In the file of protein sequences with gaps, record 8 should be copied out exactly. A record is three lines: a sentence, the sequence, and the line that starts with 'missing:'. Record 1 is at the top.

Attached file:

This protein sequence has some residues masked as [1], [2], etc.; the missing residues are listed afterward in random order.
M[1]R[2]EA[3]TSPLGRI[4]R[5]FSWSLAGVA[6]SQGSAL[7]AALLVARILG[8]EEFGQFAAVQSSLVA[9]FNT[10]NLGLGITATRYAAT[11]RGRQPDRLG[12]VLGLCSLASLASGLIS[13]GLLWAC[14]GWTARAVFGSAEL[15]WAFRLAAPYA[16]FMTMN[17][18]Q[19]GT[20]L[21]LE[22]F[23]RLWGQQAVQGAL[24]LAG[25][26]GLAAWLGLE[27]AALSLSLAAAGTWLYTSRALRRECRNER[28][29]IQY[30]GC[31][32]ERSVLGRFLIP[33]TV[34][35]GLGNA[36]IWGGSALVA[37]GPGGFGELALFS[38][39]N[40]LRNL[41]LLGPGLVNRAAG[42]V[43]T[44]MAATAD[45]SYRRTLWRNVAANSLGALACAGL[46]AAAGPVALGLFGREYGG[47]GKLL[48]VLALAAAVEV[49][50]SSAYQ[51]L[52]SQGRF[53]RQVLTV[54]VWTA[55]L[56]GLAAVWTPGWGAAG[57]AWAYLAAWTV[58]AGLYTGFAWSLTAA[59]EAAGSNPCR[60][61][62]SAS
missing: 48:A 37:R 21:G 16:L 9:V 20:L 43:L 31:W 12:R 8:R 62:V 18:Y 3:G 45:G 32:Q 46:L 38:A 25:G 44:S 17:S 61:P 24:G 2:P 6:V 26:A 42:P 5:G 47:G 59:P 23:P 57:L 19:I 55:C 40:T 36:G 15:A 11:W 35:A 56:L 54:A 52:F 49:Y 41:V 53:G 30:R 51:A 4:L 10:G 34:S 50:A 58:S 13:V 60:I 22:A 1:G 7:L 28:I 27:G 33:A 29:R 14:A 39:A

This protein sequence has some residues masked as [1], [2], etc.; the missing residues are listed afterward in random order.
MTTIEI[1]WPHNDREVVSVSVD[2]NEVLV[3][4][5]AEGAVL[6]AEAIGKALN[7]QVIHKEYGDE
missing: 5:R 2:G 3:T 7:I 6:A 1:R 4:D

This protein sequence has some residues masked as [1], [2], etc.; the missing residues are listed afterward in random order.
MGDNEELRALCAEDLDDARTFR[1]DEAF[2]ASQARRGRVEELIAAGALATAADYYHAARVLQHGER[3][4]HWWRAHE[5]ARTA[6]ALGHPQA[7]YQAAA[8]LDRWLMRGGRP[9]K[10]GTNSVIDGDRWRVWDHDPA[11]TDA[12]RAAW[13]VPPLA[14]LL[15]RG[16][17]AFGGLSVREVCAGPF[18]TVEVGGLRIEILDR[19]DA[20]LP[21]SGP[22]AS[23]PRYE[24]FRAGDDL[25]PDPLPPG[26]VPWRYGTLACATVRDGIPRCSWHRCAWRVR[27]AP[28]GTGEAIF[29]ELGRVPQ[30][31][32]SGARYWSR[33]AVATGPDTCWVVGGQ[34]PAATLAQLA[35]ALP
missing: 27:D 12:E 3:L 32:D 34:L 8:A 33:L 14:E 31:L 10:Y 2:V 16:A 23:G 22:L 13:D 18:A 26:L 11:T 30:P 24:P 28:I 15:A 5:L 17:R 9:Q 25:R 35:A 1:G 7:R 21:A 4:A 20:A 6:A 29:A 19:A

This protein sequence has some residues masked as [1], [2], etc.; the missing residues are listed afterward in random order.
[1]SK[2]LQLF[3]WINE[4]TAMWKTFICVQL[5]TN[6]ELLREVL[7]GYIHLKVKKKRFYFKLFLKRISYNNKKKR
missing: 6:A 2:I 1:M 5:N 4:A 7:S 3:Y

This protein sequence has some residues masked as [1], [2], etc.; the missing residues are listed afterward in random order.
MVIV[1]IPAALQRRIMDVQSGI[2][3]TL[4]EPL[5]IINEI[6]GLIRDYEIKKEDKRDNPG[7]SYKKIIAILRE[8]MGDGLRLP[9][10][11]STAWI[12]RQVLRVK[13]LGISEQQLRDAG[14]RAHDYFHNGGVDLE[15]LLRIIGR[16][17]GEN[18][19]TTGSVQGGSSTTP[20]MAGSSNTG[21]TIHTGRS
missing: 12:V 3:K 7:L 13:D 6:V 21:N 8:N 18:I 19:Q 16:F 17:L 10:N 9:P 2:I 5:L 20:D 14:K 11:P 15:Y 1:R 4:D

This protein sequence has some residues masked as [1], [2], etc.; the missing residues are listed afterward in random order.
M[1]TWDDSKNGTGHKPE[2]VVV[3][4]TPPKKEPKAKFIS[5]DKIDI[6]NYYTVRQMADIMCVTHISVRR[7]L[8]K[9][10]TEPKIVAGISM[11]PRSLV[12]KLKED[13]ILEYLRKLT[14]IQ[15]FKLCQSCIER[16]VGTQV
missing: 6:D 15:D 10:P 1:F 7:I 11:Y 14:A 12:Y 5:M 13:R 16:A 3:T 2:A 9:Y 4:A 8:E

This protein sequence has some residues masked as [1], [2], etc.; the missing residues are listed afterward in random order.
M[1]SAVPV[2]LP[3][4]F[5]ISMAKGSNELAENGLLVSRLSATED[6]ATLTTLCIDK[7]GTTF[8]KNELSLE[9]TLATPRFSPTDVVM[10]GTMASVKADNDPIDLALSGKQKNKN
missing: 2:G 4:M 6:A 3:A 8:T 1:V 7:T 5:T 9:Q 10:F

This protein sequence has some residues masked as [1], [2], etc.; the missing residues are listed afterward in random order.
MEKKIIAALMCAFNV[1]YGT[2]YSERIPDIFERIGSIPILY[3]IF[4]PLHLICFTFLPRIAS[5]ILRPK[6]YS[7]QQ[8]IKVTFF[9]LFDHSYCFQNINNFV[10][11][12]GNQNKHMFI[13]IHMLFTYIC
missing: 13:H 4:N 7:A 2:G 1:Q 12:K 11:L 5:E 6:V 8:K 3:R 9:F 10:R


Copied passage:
This protein sequence has some residues masked as [1], [2], etc.; the missing residues are listed afterward in random order.
MEKKIIAALMCAFNV[1]YGT[2]YSERIPDIFERIGSIPILY[3]IF[4]PLHLICFTFLPRIAS[5]ILRPK[6]YS[7]QQ[8]IKVTFF[9]LFDHSYCFQNINNFV[10][11][12]GNQNKHMFI[13]IHMLFTYIC
missing: 13:H 4:N 7:A 2:G 1:Q 12:K 11:L 5:E 6:V 8:K 3:R 9:F 10:R